"Refitting is a kind of alchemy," says Alberto Amico, the fourth-generation family member to head the Amico & Co. shipyard in Italy. “It requires numerous ingredients, and if there is the smallest imbalance—in know-how, management or even the inability to find a good marble cutter—then the magic is lost.”
A successful refit combines traditional shipbuilding skills with a knack for problem solving that only comes with experience. The scope of work nearly always expands as the project progresses, so the many variables have to be calculated while keeping a close eye on budgets and production schedules.
It was with this in mind that Imperial—the Monaco-based management, new construction, sales and charter company—turned to Amico & Co. for the refit of Kiss the Sky. Designed by Terence Disdale and launched by Amels in 2001, the 170-foot, 7-inch (52-meter) yacht had been put through her 15-year Lloyd’s survey in the United States and was for sale. On the outside, her dark blue hull and white superstructure were still contemporary, but the Patrick Knowles interior design dated to a 2009 refit.
For an interior revamp, Imperial could have gone to any number of yards, but the client also wanted to enhance the functionality of the yacht by transforming the lazarette into a spa and beach club with steam room, shower, bar and lounge. This was a much more challenging proposition that required adding around 9 feet to the stern, increasing the overall length to just over 180 feet (55 meters). Amico & Co. specializes in complex engineering works, which is one reason the yacht was transported to Italy.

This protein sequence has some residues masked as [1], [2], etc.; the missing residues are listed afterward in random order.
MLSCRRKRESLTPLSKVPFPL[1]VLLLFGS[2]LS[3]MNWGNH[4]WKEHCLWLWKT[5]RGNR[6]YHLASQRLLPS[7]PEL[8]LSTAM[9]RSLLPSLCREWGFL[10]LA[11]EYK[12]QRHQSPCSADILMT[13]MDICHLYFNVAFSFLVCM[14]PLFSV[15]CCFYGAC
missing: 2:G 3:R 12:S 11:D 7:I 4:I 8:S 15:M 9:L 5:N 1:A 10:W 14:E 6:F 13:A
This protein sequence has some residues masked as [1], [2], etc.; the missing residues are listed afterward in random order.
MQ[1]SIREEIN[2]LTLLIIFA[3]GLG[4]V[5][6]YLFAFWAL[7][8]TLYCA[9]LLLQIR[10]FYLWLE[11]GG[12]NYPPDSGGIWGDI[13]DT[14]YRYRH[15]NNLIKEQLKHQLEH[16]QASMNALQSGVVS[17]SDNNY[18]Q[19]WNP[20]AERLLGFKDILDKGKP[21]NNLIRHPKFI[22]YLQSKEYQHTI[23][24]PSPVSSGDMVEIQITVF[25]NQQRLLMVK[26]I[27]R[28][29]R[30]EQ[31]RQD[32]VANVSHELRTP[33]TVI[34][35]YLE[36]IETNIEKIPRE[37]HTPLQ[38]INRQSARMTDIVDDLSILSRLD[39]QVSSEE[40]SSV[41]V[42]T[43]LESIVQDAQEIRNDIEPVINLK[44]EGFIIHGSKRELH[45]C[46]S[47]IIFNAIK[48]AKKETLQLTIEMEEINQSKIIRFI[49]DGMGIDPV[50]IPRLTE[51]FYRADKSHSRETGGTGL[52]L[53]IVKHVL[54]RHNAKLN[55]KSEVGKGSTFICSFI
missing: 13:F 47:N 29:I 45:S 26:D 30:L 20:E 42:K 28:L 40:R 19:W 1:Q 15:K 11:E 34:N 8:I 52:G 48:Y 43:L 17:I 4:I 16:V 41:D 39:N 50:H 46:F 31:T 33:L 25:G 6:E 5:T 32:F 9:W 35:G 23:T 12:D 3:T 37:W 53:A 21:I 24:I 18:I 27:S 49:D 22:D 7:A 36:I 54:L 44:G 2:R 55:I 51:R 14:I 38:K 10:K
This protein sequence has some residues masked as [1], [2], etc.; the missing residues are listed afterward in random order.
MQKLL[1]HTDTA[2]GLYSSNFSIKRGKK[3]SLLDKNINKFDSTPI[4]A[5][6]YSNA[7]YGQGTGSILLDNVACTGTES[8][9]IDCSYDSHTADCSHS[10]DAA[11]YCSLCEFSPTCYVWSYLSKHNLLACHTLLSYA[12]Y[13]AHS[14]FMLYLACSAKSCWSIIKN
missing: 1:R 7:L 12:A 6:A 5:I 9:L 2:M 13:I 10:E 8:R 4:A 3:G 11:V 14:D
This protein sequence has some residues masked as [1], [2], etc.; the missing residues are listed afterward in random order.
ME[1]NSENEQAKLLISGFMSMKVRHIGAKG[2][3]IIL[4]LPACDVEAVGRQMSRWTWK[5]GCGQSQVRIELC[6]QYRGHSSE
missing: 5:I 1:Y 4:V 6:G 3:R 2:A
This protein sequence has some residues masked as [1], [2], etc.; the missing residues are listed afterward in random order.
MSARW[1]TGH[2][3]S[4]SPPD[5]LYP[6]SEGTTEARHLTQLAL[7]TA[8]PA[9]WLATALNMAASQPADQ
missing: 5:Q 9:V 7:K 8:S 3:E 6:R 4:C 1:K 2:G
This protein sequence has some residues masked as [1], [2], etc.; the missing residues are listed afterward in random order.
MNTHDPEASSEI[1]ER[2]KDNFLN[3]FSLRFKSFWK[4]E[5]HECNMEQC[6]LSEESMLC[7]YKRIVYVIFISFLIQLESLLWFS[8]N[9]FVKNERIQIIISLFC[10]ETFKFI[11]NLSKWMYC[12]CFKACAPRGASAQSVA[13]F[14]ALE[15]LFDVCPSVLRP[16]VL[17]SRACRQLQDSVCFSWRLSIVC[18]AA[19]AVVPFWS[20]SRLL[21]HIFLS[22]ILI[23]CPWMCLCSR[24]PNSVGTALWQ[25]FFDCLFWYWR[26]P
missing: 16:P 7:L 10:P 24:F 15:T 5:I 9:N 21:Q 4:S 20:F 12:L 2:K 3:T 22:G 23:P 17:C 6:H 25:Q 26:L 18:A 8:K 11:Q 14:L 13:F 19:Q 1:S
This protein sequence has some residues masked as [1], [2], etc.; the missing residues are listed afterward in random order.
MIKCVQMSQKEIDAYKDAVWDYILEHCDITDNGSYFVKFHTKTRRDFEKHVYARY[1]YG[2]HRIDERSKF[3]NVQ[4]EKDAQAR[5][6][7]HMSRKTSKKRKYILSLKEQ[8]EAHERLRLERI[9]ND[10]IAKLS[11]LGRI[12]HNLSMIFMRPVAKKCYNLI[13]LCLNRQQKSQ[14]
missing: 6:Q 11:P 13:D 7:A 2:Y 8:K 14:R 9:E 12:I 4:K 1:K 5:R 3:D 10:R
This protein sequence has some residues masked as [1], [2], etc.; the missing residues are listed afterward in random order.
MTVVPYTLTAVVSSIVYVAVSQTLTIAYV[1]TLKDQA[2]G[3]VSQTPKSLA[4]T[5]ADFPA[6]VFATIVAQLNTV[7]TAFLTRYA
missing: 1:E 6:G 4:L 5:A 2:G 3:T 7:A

“They were able to accept the short time frame of six months requested by the owner,” says Julia Stewart, Imperial’s Monaco director. “Another plus side was that the yard is based in Genoa, a stone’s throw from the Imperial headquarters, which meant our own experienced managers could be on site within a couple of hours and stay several days or weeks in a row, to supervise and implement the owner’s instructions.”
Aware of the tight schedule, Amico & Co. dispatched a team to Florida to conduct a feasibility study before the client had signed the refit contract. When the yacht arrived in Genoa in late December 2016, her hull was 3-D-scanned, and the technical office began the naval architecture and stability calculations for the longer waterline length. A noise and vibration analysis was also carried out to avoid cavitation that might result from the new hull shape.
Now named Harmony, the yacht’s first stage of the refit began with cutting the steel hull just abaft the propellers, which had to be dismounted along with the drive shafts. A new 18-foot (5.5-meter) block was then welded into place. To avoid a complete hull repaint, this new section had to match the existing dark blue livery seamlessly.
The engine room machinery was in perfect working order and only the generators were replaced with new John Deere units. But a tiller arm connecting the two rudders in the old lazarette had to be re-engineered so it could be integrated out of sight into the teak-lined beach club. In addition, the sun loungers on the deck immediately above were raised onto a platform to provide the requested headroom and space for a larger transom door.
Luca Dini Design was engaged for the interior restyling. Taking care to retain as much of the existing joinery as possible, the studio created mood boards to reimagine and refresh the décor.